“My dad wasn’t one of those helicopter parents that was always hovering around,” says Lyons. “He let me sink or swim on my own.”

As a coach, Lyons has an open door policy with parents with the exception of playing time. That is not up for discussion.

“We don’t have too many issues,” says Lyons. “I had two kids that played for me and they didn’t always play. It wasn’t easy when I got home. I had to do what was best for the program.”

Shawn and Holly Lyons (a family law attorney in Greenfield) have three adult children — Katie, Nick and Corey. All were athletes at New Palestine — Katie Lyons in volleyball and basketball (and played basketball at UIndy), Nick Lyons in baseball (with one diamond season at Franklin College) and Corey Lyons in baseball and football.

A 1979 graduate of Indianapolis Scecina Memorial High School, Shawn’s head coach with the Crusaders was Larry Neidlinger. He played two seasons for coach Bob Tremain at Indiana Central University (now the University of Indianapolis) and one for coach Craig Moore at the Indiana University Purdue University-Indianapolis.

The president of Indiana Appraisal Service, Inc., Lyons joined the New Palestine coaching staff as pitching coach nearly 20 years ago and became head coach for the 2012 season. The Dragons have had three head baseball coaches since 1965 — Marvin Shepler, Al Cooper and Shawn Lyons.

“I’m pretty passionate about high school baseball and I’m lucky enough to be able to make my own (work) schedule,” says Lyons.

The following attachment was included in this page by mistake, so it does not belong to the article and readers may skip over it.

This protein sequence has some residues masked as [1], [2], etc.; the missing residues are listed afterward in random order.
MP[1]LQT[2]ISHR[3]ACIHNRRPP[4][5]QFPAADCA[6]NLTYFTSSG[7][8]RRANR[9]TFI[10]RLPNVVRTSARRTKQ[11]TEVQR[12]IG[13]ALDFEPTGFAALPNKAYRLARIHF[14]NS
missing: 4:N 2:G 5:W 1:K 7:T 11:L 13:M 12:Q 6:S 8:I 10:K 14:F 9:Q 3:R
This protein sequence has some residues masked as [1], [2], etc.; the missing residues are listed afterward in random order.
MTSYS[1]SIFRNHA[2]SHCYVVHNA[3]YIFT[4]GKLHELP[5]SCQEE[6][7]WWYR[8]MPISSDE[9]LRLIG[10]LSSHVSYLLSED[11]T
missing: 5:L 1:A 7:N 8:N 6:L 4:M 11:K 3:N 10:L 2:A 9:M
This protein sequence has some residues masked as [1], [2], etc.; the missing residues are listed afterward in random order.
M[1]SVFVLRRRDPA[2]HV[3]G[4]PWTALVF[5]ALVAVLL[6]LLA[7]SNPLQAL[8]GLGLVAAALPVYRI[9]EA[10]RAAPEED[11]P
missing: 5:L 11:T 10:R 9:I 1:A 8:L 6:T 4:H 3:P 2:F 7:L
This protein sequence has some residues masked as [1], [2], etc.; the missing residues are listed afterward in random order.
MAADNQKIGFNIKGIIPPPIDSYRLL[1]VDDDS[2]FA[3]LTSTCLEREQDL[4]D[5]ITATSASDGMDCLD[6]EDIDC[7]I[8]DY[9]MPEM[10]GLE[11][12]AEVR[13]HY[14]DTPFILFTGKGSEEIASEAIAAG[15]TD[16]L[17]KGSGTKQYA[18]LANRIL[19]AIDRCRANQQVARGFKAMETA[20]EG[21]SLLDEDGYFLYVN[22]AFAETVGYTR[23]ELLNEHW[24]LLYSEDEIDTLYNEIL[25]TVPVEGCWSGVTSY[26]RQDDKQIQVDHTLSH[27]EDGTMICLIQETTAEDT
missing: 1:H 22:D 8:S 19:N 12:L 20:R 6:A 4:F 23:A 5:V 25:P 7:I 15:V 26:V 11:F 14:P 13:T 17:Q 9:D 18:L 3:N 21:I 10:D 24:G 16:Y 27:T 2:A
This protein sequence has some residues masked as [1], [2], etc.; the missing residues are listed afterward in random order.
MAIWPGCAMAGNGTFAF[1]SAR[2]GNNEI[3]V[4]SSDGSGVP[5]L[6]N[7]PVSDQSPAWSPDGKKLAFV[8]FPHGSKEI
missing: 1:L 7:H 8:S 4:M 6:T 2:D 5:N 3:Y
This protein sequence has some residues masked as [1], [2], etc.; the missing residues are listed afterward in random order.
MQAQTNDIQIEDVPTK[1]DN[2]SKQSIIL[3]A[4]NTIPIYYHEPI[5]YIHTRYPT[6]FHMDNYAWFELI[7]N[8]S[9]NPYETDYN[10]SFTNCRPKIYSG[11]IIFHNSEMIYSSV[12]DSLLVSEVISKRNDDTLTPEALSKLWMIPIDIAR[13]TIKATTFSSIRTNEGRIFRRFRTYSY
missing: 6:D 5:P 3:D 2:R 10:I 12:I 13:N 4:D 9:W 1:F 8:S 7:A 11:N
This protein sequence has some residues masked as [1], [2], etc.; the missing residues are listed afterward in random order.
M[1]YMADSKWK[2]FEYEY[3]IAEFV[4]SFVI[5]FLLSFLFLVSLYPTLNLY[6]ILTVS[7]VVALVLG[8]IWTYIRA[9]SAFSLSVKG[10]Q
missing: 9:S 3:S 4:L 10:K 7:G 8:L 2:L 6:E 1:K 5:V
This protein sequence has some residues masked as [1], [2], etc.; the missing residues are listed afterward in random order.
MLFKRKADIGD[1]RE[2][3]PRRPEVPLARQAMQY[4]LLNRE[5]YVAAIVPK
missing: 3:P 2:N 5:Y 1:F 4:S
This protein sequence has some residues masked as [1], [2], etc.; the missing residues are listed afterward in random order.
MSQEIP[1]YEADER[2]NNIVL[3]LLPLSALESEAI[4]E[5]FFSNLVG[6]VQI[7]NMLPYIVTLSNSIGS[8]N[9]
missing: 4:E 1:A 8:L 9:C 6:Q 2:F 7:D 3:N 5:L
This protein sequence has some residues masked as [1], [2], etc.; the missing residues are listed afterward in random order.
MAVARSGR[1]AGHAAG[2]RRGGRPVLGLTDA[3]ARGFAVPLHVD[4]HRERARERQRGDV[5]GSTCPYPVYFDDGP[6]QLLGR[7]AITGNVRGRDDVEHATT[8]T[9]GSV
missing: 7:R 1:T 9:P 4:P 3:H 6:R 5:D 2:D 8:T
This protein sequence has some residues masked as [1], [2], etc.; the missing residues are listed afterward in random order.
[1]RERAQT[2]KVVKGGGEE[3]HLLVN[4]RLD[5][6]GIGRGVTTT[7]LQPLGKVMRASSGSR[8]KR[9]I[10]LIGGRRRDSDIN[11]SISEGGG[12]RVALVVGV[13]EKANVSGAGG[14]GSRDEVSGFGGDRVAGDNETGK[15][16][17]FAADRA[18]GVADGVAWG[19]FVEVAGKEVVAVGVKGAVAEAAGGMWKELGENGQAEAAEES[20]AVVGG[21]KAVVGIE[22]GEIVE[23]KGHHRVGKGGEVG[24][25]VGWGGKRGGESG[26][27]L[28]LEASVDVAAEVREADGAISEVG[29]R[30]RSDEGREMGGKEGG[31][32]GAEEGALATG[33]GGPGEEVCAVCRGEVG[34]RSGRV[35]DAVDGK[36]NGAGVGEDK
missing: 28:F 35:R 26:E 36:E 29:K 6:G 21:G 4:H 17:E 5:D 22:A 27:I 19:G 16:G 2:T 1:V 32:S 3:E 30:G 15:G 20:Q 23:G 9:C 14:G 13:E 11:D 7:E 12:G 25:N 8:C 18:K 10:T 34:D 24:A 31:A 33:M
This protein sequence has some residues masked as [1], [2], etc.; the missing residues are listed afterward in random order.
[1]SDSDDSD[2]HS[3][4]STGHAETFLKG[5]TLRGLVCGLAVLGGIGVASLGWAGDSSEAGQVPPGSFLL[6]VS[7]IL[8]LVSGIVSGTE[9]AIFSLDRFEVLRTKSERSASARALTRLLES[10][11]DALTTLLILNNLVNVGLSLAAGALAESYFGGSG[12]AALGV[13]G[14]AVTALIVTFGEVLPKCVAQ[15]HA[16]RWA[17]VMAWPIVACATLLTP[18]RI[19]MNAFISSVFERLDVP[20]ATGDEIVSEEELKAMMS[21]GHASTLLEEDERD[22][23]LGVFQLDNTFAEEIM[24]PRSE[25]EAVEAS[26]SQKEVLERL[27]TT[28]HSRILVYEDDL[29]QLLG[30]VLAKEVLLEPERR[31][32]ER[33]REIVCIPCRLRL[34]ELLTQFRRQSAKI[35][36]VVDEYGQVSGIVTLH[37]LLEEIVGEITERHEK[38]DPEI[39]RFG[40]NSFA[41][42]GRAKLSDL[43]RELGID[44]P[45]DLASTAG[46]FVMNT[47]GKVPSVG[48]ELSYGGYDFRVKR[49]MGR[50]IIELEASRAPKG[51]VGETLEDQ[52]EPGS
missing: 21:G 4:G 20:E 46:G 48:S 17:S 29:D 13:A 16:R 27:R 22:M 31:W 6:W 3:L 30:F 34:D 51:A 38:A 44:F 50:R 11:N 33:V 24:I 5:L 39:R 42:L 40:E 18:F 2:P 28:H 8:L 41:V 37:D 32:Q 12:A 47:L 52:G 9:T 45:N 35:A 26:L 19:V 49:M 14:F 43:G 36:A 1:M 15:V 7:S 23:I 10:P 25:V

New Palestine has done very well on the IHSAA tournament stage, winning the sectional 16 times, regional on six occasions and semistate once.

“We have talented kids that work hard,” says Lyons. “We have a good culture.”

Cooper’s Dragons were in the 3A state championship game in back-to-back seasons, finishing as runner-up to Norwell in 2003 and besting Andrean for the state title in 2004.

In his seven seasons at the helm, Lyons’ New Palestine teams are 145-64 with three Hoosier Heritage Conference titles (2012, 2016 and 2018), three sectional crowns (20-12, 2014 and 2015) and two regional championships (2012 in 4A and 2014 in 3A). The 2018 squad went 22-7 overall and 11-2 in the HHC and lost to eventual 4A state runner-up Indianapolis Cathedral in the final of the Warren Central Sectional.

The Dragons were briefly No. 1 in the IHSBCA poll and wound up No. 7 in the final rankings.

Besides New Palestine, the Hoosier Heritage Conference (which also features Delta, Greenfield-Central, Mt. Vernon of Fortville, New Castle, Pendleton Heights, Shelbyville and Yorktown) plays varsity doubleheaders on Friday nights with junior varsity twinbills on Saturdays.

Five seniors from 2018 —  Jake Garrison (Olney Central College), Nick Rusche (Taylor University), Cameron Pitzer (Huntington University), Kyle Gardner (Anderson University) and Myles Kost (Trine University) — have committed to play baseball at the next level. The best two players were juniors — catcher Colby Jenkins and left-hander Jack Walker (an Indiana University verbal commit).

The 2017 team sent outfielder/catcher/right-hander Jake Smith to Concordia University in Ann Arbor, Mich., and right-hander/outfielder Keegan Watson to the University of Nebraska.